The answer is not likely; in fact, the only reason it is called a "Friend List" is because "Acquaintances You Barely Remember from High School" wouldn't fit in the box.
According to TechNewsWorld a study at Oxford University shows that the Friend List doesn't hold a candle to traditional friends. Evolutionary psychology professor Robin Dunbar led the research, which observed two sets of adults ages 18-65 and their social media habits.
"The conclusion is that despite the pressure to befriend all and sundry with some tenuous link to you via someone else, in fact most people just sign up to the friends they have in the offline world -- bar the odd few here or there," said Dunbar.
Dunbar hypothesized that a human can only maintain about 150 stable relationships, and out of those only 5 or so are the ones who will offer a shoulder to cry on when things go bad. Out of the people observed there was an average of 150 friends.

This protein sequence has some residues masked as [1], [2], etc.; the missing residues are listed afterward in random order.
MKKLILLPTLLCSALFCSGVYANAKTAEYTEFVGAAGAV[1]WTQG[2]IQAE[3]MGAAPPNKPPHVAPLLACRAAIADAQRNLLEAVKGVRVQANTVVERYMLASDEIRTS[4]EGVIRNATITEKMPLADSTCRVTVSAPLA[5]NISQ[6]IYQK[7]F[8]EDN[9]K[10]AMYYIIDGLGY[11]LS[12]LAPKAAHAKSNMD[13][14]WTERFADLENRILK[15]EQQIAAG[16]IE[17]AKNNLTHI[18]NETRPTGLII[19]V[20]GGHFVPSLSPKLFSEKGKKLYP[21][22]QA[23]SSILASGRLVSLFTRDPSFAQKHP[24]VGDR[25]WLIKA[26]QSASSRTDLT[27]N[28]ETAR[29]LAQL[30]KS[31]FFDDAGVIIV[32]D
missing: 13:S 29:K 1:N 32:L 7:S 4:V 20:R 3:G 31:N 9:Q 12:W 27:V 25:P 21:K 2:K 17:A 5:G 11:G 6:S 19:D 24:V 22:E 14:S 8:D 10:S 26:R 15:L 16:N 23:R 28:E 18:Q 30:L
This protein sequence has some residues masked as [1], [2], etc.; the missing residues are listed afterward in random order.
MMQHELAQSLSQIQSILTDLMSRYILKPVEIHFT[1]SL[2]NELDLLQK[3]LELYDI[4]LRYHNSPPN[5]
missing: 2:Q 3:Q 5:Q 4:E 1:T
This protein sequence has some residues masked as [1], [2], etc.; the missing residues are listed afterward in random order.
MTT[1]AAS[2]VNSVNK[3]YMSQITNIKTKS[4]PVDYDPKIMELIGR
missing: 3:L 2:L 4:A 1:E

Forbes reports that out of these 150 only 4.1 were considered true friends, though 13.6 would offer condolences during an emotional crisis. Dunbar's accuracy resulted in the 150 friends being named the "Dunbar Number."
"The fact that people do not seem to use social media to increase the size of their social circles suggests that social media may function mainly to prevent friendships decaying over time in the absence of opportunities for face to face contact," concluded Dunbar.